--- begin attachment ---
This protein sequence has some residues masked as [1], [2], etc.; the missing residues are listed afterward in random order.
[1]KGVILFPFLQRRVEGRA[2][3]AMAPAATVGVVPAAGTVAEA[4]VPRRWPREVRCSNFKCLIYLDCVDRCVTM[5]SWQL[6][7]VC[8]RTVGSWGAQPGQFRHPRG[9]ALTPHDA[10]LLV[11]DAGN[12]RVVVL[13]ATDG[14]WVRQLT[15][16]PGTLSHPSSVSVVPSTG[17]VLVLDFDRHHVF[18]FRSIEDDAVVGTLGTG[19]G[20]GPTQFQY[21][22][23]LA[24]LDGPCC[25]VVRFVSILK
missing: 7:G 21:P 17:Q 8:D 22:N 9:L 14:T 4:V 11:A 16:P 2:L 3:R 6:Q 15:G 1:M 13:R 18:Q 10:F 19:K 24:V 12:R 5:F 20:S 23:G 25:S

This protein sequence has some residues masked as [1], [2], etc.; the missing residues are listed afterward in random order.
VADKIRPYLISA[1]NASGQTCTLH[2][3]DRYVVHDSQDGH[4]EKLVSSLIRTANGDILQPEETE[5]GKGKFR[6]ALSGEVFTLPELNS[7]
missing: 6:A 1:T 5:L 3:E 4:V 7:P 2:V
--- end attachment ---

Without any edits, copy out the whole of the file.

This protein sequence has some residues masked as [1], [2], etc.; the missing residues are listed afterward in random order.
[1]KGVILFPFLQRRVEGRA[2][3]AMAPAATVGVVPAAGTVAEA[4]VPRRWPREVRCSNFKCLIYLDCVDRCVTM[5]SWQL[6][7]VC[8]RTVGSWGAQPGQFRHPRG[9]ALTPHDA[10]LLV[11]DAGN[12]RVVVL[13]ATDG[14]WVRQLT[15][16]PGTLSHPSSVSVVPSTG[17]VLVLDFDRHHVF[18]FRSIEDDAVVGTLGTG[19]G[20]GPTQFQY[21][22][23]LA[24]LDGPCC[25]VVRFVSILK
missing: 7:G 21:P 17:Q 8:D 22:N 9:L 14:T 4:V 11:A 16:P 2:L 3:R 6:Q 15:G 1:M 13:R 18:Q 10:F 19:K 24:V 12:R 5:F 20:S 23:G 25:S

This protein sequence has some residues masked as [1], [2], etc.; the missing residues are listed afterward in random order.
VADKIRPYLISA[1]NASGQTCTLH[2][3]DRYVVHDSQDGH[4]EKLVSSLIRTANGDILQPEETE[5]GKGKFR[6]ALSGEVFTLPELNS[7]
missing: 6:A 1:T 5:L 3:E 4:V 7:P 2:V